Saturday, March 21, 2020

Coronavirus and the Future

As the world is practicing social distancing, mandatory quarantines, and more to combat the spread of the coronavirus, I find myself reflecting on what the future will be like.  My first thought is that life for Americans will permanently change just as it did after 9/11.  The social fabric will undergo a transformation, but what that will look like I don't know.  We can go in a positive direction where we become more neighborly, more helpful to others who are at risk, and more prepared as individuals and as a country for disruptions of many stripes.  Or we can become more cynical, less trustful, and more controlling over personal freedoms. 

South Korea has provided a glimpse of what a positive transformation could look like ( by maintaining an open society that is prepared and optimistic. Is this a model for the United States?  It certainly could be; however, like all societies across the globe, there are nuances and circumstances that make cookie-cutter solutions difficult to implement. 

On a personal note, though healthy (especially for a man about to turn 59 years of age), I am in a high-risk category because of my heart attack that destroyed the bottom of my left ventricle.  I have "heart disease" for the rest of my life, I am on blood thinners, and I have moderately reduced kidney function (a result of the heart attack).  All three issues put me at a higher risk of death if I contract the virus. I am also currently living in a hotel that no longer serves food and finding an apartment is more difficult because leasing offices are closing down.  I am working remotely, as are millions of Americans, so I am practicing social distancing.  Regardless of my personal circumstances, my aim and focus are on the future - building a better world centered on love and using my talents, skills, experience, and education to help others on many fronts and in all aspects of life - personal, professional, and spiritual.  Having an aim narrows one's life to the important things and helps in the avoidance of the trivial. 

God Bless, good luck, and keep in mind that we will get to the other side of this crisis.  Human beings have a HUGE capacity for resilience and perseverance.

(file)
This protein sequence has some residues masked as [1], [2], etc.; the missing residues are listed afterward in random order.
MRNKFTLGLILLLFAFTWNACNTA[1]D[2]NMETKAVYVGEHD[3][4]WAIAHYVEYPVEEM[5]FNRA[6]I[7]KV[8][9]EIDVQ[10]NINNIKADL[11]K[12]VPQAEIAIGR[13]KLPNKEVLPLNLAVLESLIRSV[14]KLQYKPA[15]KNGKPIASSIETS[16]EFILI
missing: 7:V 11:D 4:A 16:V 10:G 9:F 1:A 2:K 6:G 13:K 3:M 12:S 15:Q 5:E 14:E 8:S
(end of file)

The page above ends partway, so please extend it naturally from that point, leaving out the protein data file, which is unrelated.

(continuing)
Wednesday, March 11, 2020

The Meaning of Outlaw Ph.D.

I have had some looks of concern when I mention my brand - Outlaw Ph.D.; however, most have thought it to be a pretty cool moniker.  I would like to take a moment to explain what it actually means.  At the age of 58 (almost 59), I am too old to leverage my Ph.D. for a tenure track faculty position at a college or university, so I am, through my brand, creating my own tenure, thus "Outlaw."  It's that simple, no big backstory.  That said, we plan to do some cutting edge, but tasteful photo shoots for the brand.

What will Outlaw Ph.D. do?  First and foremost a media company to get my words, teachings, and philosophy out to the world.  But, more than that, to contribute to science and education using many different platforms to advance knowledge in a variety of fields. 

And yes, I use the traditional "Ph.D." with periods.  Either way is correct, but I like the old school version better. 

Tuesday, March 10, 2020

Reboot of God Knows Physics Podcast

Back in 2009, I made an impetuous decision to end my podcast, God Knows Physics.  At the time, it had over 17,000 views and who knows where it would be now if I had continued the broadcasts.  The podcast was essentially an extension of my book, Life is Simple.  The book is trifurcated into three sections - personal, business, and spiritual. The primary point of God Knows Physics is that science and God are not mutually exclusive.  In fact, they are complementary, thus the moniker, God Knows Physics.

The broadcasts will be eclectic, covering a broad and diverse spectrum of subjects.  I will also kick-off at least three more separate podcasts - one with my wife focusing on relationships, a sports podcast (because sports are a passion of mine), and a podcast dedicated to statistics reform, namely ending the misguided practice of Null Hypothesis Significance Testing (NHST) and providing more applicable alternatives.